Oruc Reis withdrawal seen as positive

Oruc Reis withdrawal seen as positive

The withdrawal of Turkey’s Oruc Reis seismic research vessel from the Greek continental shelf to the southern port of Antalya was described on Sunday by Prime Minister Kyriakos Mitsotakis as a positive first step to ease tensions between Athens and Ankara.

“The return of Oruc Reis is a positive first step, I hope there will be continuity. We want to talk with Turkey but in a climate without provocations,” Mitsotakis told reporters in Thessaloniki. He added that dialogue is the only way forward and reiterated that there is one issue up for discussion between the two countries, and that is the delimitation of maritime zones. “The first step (by Turkey) will be the prologue of an improving situation in our bilateral relations,” he said.

Ankara’s decision not to renew a navtex for the activities of the Oruc Reis, literally at the 11th hour before the expiration of the previous one on Saturday night, was reportedly the result of intensive behind-the-scenes diplomatic efforts.

Although it was seen as a clear step towards de-escalation, Athens remains cautious because if developments proceed as planned by Berlin, with the support of Washington, the next phase will comprise a long period of difficult consultations with no guaranteed result and the risk of a resurgence in tension.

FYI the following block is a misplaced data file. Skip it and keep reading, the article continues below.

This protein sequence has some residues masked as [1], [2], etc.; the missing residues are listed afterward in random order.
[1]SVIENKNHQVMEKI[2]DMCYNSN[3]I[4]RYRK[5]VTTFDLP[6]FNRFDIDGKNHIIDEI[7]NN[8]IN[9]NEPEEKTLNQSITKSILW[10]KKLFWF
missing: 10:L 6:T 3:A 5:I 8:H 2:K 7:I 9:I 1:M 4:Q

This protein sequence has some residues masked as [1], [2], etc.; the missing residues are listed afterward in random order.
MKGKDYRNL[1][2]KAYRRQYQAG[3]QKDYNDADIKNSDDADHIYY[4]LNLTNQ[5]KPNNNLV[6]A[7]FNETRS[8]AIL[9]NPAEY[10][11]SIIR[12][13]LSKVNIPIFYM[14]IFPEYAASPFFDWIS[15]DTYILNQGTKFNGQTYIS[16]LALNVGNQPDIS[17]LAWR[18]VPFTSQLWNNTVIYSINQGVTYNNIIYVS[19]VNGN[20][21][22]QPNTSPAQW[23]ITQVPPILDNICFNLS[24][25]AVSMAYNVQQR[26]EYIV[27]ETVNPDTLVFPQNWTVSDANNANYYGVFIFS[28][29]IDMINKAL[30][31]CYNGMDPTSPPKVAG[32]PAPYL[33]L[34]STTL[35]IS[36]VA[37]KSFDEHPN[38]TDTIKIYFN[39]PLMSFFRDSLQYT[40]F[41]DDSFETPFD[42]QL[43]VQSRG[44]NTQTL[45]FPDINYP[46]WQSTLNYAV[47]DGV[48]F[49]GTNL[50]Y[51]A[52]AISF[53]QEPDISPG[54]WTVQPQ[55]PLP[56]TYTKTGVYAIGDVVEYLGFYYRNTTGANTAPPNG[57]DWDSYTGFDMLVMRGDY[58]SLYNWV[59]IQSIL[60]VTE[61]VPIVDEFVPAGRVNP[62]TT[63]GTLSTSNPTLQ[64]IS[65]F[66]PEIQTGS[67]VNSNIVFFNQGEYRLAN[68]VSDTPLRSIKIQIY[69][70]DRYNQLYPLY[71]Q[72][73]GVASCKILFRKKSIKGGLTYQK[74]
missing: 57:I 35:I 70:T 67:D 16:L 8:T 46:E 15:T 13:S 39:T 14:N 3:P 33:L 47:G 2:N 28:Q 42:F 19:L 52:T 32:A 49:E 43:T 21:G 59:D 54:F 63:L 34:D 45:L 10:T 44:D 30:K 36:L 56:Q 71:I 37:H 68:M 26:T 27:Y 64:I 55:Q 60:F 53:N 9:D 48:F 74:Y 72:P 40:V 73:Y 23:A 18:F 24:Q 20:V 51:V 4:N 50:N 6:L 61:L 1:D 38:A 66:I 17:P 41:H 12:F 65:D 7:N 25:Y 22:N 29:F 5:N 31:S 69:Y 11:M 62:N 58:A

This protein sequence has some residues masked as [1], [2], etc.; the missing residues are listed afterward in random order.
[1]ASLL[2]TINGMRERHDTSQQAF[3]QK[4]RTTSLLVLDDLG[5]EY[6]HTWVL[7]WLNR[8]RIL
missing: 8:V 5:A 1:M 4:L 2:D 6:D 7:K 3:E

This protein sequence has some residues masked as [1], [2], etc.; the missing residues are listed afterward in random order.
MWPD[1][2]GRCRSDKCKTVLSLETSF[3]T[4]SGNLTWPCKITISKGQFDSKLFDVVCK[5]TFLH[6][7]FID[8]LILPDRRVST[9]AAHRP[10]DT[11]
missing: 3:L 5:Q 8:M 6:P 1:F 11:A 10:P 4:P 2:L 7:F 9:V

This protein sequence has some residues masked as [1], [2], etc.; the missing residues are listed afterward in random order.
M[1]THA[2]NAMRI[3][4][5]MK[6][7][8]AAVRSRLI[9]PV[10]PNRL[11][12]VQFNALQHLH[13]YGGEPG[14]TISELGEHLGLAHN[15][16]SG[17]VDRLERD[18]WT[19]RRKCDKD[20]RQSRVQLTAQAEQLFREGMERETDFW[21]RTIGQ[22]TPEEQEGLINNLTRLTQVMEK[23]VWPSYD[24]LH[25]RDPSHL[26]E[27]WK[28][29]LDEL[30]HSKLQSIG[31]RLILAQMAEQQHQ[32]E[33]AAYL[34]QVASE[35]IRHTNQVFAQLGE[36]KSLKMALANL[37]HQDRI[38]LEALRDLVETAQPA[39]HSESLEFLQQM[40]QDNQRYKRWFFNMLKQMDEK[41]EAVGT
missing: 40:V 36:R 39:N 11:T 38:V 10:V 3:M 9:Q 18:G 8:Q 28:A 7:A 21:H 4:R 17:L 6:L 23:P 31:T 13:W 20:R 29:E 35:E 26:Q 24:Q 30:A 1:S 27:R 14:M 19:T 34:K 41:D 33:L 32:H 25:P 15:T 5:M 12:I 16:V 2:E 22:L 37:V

Turkey’s decision not to renew its navtex for the Oruc Reis to conduct activities within a 6-12 nautical mile range from the Greek island of Kastellorizo was reportedly taken after Berlin conveyed that it would be difficult for the European Council not to issue a tough response. Moreover, the timing of the navtex would have made matters worse, given that Greek President Katerina Sakellaropoulou started a visit to the island on Sunday. 

Part of the pressure on Ankara was also seen to come from the visit by US Secretary of State Mike Pompeo to Nicosia on Saturday – the day that the Turkish navtex was to be renewed – signifying Washington’s keenness for a reduction in tension in the wider Eastern Mediterranean.

On Saturday, meanwhile, Mitsotakis announced ambitious plans to upgrade Greece’s military power with the purchase of 18 French Rafale fighter jets, four new frigates, four Romeo naval helicopters, antitank weapons, torpedoes and guided missile. He also said 15,000 professional soldiers will be added to Greece’s armed forces over the next five years.

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